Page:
That quantum theory tells us something new about the material world, as compared to classical physics, is undisputed. The dispute is regarding what the new thing is that quantum theory is telling us. Accordingly, there are numerous interpretations of quantum theory, some even by those who claim to follow the Vedic traditions. However, in none of these interpretations do we find a clear articulation of the nature of free will, how this free will interacts with matter, the question of right and wrong action, which then leads to moral consequences, and how such consequences shape the future experiences. The crux of Vedic philosophy is not a theory of matter, but how consciousness interacts with matter, how this interaction is judged right and wrong, and how that judgement produces new circumstances, in which the living entity is successively trapped. When these central ideas are ignored or marginalized, then the interpretation constitutes a heresy. In this post I will discuss how quantum theory can be seen as a theory of moral causality.
The term guna indicates what we desire, and the term karma indicates what we deserve; both exist as possibilities, but their combination in time produces the cycle of birth and death. This is the essence of the Vedic science discussed in an earlier post where guna, karma, and kāla were described as three laws of nature. This post takes that description forward and elaborates on the unique role played by karma and its significance in the creation of experiences. The post also discusses the law of karma at length and describes how the consequences of our actions are produced through an interaction between guna and karma, which produce one another, and their interaction creates a cycle.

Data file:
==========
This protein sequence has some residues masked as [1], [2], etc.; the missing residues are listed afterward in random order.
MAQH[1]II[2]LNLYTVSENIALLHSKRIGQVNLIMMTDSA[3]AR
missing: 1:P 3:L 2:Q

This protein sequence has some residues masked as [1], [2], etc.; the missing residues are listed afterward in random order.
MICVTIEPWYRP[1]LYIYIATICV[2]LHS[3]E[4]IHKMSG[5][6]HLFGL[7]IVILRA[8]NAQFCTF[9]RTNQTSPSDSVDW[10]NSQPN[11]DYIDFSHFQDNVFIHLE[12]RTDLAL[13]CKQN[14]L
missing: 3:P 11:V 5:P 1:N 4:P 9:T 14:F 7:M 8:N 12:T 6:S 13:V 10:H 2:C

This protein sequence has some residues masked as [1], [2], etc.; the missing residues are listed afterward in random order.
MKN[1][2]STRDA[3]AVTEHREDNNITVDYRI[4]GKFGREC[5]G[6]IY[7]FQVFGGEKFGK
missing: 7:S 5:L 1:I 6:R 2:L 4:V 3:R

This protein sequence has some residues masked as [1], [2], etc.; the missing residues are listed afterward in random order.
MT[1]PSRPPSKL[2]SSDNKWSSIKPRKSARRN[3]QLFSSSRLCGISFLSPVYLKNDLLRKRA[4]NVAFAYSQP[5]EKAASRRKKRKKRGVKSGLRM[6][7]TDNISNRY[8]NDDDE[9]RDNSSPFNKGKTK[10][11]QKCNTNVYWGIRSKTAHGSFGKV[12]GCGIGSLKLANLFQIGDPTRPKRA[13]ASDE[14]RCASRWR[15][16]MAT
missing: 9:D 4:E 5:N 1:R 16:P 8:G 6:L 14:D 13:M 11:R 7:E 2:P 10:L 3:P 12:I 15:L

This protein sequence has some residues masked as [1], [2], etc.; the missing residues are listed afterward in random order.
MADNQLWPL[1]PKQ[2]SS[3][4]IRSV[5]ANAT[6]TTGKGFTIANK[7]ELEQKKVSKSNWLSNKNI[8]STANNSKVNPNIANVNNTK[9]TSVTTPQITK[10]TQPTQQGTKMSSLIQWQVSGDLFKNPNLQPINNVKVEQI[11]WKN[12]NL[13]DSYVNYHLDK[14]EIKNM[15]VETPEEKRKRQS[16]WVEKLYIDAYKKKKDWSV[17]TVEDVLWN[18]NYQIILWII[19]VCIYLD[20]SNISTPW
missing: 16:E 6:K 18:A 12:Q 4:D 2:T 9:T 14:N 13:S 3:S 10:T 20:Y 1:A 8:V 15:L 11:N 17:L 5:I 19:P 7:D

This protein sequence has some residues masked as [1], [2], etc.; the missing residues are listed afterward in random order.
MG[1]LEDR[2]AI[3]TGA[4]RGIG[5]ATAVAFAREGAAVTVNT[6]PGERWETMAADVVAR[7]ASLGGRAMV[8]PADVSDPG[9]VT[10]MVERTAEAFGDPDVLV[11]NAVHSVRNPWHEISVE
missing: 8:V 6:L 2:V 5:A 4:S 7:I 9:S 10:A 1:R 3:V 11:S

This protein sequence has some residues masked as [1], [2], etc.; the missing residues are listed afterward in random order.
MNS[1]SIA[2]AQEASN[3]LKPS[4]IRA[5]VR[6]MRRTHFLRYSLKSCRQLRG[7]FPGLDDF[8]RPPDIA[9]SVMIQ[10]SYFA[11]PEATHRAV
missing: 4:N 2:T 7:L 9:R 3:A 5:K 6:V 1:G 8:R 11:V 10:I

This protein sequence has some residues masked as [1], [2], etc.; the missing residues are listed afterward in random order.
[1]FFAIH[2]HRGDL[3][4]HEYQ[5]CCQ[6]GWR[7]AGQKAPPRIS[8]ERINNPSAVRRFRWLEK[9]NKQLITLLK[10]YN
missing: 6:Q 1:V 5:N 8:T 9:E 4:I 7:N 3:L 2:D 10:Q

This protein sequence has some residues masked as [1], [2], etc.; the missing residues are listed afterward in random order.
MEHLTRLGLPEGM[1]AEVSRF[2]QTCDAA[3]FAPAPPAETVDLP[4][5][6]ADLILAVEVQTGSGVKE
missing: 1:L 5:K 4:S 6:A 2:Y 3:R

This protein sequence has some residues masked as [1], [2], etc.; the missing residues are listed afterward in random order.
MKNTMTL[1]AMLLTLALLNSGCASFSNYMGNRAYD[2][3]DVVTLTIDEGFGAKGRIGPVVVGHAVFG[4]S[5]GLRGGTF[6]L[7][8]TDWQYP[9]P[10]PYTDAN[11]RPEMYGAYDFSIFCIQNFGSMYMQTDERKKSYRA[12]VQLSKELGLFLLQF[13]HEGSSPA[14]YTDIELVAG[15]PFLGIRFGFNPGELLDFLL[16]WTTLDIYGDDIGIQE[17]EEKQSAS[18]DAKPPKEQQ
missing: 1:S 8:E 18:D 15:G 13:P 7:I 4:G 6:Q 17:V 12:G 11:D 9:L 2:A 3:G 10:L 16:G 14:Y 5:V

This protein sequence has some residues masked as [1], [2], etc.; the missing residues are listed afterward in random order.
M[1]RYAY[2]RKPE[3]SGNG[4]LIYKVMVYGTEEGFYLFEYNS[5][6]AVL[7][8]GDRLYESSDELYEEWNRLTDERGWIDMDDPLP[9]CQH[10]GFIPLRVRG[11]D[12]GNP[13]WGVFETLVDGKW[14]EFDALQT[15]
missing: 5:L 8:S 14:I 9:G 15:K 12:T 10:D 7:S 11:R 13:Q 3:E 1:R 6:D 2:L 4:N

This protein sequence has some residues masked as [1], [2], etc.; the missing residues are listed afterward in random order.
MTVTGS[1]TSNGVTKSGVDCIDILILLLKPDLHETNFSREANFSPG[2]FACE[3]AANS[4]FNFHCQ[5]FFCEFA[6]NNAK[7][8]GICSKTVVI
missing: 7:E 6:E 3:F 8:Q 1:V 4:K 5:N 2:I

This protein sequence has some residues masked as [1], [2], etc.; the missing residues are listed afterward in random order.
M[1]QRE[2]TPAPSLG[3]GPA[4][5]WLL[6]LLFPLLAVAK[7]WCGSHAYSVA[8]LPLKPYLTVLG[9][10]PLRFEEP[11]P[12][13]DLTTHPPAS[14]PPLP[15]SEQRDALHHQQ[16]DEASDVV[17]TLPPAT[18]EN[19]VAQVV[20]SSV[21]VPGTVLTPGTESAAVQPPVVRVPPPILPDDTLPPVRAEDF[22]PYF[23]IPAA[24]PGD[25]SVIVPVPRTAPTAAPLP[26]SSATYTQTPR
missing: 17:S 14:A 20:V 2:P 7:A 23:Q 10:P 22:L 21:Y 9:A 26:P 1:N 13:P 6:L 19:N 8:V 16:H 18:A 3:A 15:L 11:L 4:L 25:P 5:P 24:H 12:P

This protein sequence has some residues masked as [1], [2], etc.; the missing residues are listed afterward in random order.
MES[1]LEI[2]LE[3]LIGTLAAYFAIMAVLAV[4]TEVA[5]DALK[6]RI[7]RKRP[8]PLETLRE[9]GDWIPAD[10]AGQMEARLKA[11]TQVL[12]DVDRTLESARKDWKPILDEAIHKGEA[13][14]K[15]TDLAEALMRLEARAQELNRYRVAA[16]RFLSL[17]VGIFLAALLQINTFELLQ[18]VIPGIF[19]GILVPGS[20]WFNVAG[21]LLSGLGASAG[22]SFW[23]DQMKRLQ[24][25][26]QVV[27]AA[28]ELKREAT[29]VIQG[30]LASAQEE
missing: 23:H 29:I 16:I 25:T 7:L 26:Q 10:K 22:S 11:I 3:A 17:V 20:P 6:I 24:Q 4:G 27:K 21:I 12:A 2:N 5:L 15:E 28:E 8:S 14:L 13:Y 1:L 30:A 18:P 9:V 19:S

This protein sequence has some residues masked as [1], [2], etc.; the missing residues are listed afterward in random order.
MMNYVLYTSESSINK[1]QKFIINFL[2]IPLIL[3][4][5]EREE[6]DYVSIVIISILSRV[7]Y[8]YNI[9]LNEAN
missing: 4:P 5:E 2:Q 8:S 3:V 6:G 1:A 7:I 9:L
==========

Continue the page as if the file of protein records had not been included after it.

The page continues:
My two previous posts explored the flaws in the materialist reduction of free will to rationality and discussed the use of free will in science. The second post concluded by arguing that every conscious experience involves choices, and these may be good or bad―depending on whether they are successful. This post extends the above arguments to incorporate our everyday notions about morality―i.e. good and bad―in the context of science. The key claim is that what we call a “working theory” is not just one that is compatible with all the observable facts, but also one that frees us from the consequences of the choices. A “non-working theory” is one that which creates consequences. The difference between a working and a non-working theory is called karma in Vedic philosophy, by which our false notions about reality bind us to the world.